• Embouchure and Aural Cavity - Each day I need to check to make sure the corners of my mouth are more or less frowning and getting the tension off my reed.  I need to check to make sure my bottom lip is in the right untucked position (like when you say the letter V) that gives me the expressive tone I'm shooting for.   I also need to make sure that my lower jaw and embouchure aren't to tight putting undue pressure on my reed allowing me to get a clear crisp sound.  I battle that last one by doing various overtone exercises at the beginning of each practice session.  Finally, I need to check that I've taken in enough mouthpiece.  If I'm not vigilant I tend to backup on the mouthpiece, which again puts more pressure on the reed and doesn't allow me to be as expressive as I could otherwise.
  • Articulation - This is another technical aspect I have to check each day or can easily go out of whack.  I make sure that I'm not letting too much of my tongue come into contact with too much of the reed.  If my tonguing is too heavy it tends to add extra resistance to the feel of playing and it distorts the overall sound of my playing.  Tip of the tongue to tip of the reed works great in my case. It also helps me to specifically practice articulating while constructing improvised line to really lock it in for the day.
  • Sense of Time - To keep my rhythmic feel accurate I have to daily practice with a rhythm section of some sort (live or play along).  Metronomes have their place too, but in order to really make it happen your best shot is play with the real thing (drums, bass, and chords).  I try to hit various feels, straight eighths, odd time signatures, and modern swing, as each feel requires its own rhythmic conception to be played with forward propelling motion.
  • Sound Conception - I've recently noticed that if I take a few minutes and specifically practice the inflections and sound textures that I feel our part of my personal approach I more quickly arrive to the sound concept I want that day (as opposed to just practicing long tones, etc.)

Friday, March 4, 2011

Quick Addition: Writing Out a Solo (for Beginners)

Interest was expressed in an easier example of the written solo exercise, so here is a written solo I composed over a simple blues progression. The concept I chose to explore was neighbor tones, both neighbor tones from the appropriate scale and chromatic neighbor tones or tones a half step away from my goal chord tone.

In this example I've used neighbor tones to approach the chord tones 1, 3, 5, and 7 of the different chords.  I used various neighboring tones and up to 3 at a time.  I approached chord tone 1 or the root of of various chords in measure 1, measure 7, and measure 8.  I approached the 3rd of various chords in measure 5, measure 9, measure 10, and measures 11-12.  I approached the 5th of D7 in measure 10, and I approached the 7th of various chords in measures 5-6, leading into the downbeat of measure 8, and leading into the downbeat of measure 11.

Some other concepts beginner or intermediate players might think about using as a focus for a similar written exercise might include:

Scalar Passages
Delayed or Anticipated Resolutions (delaying or anticipating the next chord change)
Common Substitutions or Alterations (#11, tritone substitution, etc.)
Varying the rhythm of phrase beginnings and endings

There are really limitless options and you should pick something that challenges and interests you.

Here is the PDF of the my written exercise of G blues - Blues ex.pdf

Wednesday, March 2, 2011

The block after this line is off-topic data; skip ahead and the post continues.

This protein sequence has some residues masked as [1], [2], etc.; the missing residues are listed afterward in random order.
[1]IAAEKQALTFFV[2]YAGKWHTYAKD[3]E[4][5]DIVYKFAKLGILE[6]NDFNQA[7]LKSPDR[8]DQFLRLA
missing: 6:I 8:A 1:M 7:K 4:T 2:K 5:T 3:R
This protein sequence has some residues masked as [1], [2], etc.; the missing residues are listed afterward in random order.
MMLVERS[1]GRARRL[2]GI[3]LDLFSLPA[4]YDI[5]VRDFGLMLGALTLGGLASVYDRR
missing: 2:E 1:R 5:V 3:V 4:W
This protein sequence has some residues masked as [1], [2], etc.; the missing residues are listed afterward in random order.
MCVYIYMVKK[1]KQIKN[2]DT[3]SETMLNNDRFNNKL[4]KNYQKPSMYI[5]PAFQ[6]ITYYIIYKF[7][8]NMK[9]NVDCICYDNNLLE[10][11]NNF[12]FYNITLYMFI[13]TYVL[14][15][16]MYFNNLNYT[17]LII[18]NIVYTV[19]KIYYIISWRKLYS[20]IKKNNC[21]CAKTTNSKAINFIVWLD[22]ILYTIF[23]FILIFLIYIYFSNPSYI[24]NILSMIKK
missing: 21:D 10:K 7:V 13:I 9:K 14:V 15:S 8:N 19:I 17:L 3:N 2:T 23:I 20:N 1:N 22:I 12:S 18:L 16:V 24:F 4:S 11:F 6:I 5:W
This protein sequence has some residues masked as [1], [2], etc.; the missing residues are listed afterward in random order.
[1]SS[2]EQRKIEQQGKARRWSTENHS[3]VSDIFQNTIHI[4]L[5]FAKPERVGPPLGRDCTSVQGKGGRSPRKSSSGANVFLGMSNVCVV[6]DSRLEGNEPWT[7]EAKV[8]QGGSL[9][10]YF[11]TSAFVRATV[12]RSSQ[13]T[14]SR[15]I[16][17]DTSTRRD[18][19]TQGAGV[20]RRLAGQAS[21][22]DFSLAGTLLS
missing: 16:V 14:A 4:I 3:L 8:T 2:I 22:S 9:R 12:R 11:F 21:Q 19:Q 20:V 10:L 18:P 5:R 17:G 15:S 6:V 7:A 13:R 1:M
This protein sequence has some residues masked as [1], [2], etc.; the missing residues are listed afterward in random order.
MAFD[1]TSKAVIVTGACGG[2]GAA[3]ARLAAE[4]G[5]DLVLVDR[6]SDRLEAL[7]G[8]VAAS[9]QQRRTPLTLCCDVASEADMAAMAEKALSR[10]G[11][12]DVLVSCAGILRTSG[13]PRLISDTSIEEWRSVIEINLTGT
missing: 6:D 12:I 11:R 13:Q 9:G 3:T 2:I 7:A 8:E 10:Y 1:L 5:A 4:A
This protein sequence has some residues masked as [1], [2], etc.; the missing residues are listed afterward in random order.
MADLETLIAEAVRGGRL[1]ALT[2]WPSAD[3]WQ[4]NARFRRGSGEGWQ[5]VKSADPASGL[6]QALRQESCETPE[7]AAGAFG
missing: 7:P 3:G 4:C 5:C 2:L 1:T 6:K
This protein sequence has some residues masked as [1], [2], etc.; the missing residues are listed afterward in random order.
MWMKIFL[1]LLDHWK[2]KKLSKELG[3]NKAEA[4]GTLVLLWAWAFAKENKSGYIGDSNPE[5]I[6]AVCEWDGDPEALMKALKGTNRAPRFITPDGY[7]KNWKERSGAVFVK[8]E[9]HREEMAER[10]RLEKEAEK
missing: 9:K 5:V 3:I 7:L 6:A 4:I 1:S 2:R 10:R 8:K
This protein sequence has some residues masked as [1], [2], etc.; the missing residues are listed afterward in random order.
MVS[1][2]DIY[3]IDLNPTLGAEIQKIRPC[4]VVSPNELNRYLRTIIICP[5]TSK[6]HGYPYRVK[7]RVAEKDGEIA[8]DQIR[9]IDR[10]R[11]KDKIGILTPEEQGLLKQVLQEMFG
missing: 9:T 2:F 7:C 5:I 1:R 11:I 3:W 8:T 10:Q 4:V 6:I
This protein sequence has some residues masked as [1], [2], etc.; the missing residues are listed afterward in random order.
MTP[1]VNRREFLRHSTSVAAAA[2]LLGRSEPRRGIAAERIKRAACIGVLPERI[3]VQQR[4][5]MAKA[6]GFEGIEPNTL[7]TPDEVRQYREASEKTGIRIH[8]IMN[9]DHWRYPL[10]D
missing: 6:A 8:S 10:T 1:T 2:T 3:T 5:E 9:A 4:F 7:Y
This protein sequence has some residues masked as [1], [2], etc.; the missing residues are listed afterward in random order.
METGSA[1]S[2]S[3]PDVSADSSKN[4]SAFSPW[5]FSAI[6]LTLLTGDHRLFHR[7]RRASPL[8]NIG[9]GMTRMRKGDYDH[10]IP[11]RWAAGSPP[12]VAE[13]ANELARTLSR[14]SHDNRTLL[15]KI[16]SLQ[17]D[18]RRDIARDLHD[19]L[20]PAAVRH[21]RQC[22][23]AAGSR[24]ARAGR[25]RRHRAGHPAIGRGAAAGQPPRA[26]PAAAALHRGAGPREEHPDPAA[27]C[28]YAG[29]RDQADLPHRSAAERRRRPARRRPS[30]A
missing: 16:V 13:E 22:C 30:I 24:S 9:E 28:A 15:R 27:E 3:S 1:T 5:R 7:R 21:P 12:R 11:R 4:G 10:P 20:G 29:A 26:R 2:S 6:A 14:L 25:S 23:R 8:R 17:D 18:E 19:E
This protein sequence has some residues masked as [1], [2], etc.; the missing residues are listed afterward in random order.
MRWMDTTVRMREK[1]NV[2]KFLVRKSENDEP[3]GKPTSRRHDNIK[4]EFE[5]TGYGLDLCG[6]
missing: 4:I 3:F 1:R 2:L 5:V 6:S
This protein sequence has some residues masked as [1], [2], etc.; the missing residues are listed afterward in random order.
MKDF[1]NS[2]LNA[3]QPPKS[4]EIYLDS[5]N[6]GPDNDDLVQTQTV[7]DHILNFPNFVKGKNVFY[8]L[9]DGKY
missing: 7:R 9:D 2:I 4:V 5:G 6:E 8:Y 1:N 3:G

Improvisation Kick Start: Writing Out A Solo

Writing out a solo does two things for me. One, it helps me memorize the changes of an unfamiliar song quickly, and second, it gives me the chance to develop some ideas more carefully than I otherwise would be able to. Don't get me wrong, I'd rather be improvising, and I'm usually happier with the more spontaneous feel of an improvised solo. However, writing out a solo for practice purposes gives me a chance to dig deeper than I usually would into a certain concept or number of concepts. By the way, this isn't an original idea at all. Lennie Tristano had his students writing out exercises back in the 1940s, and the Lee Konit'z tune, "Subconcious-Lee", actually started as one of those exercises.

What concepts be those? Well, for this example, shown below in tenor key, I combined polyrhythms with bebop over the changes of "All of Me."

Here is a clip of me playing the exercise - All Of Me Etude Ben Britton.wav

I concentrated on repeating polyrhythmic groups of 3s and 5s, and to illustrate how deeply you can explore a concept in one chorus here is the full list of polyrhythms: a repeating pattern of 5 eighth notes in measure 7, a repeating pattern taking up 3 quarter notes spanning from the last 2 beats of measure 7 through the down beat of measure 12, a repeating pattern of 3 eighth notes in measures 13 and 14, a repeating pattern of 5 sixteenth notes starting on the 2nd sixteenth note of the last beat of measure 21, a short repeating pattern of 3 sixteenth notes starting in the middle of the first beat of measure 23, and finally another repeating pattern of 3 eighth notes in measures 27 and 28. Mixed in with all that is some bebop language, chromatic voice leading, and rhythmic shifting, which just kind of found its way in there while I was writing.

After writing out the solo, I practiced it for a while. I actually practiced the hardest parts away from the horn while driving in the car, just memorizing the lines and thinking through them at tempo. Now, I'm at the stage where I'm improvising and experimenting with different polyrhythmic ideas using ones similar to those I've written out as well as delving into unfamiliar territory.  Next post I'll talk about the next stage of the process which is carrying the that heavy experimentation, which musicians sometimes feel more comfortable doing while writing, into improvisation.

For anyone interested below are links to high quality PDFs of my exercise on the changes of "All Of Me" for tenor, alto, and concert.

All Of Me Exercise for Bb instruments - PDF
All Of Me Exercise for Eb instruments - PDF
All Of Me Exercise for C instruments - PDF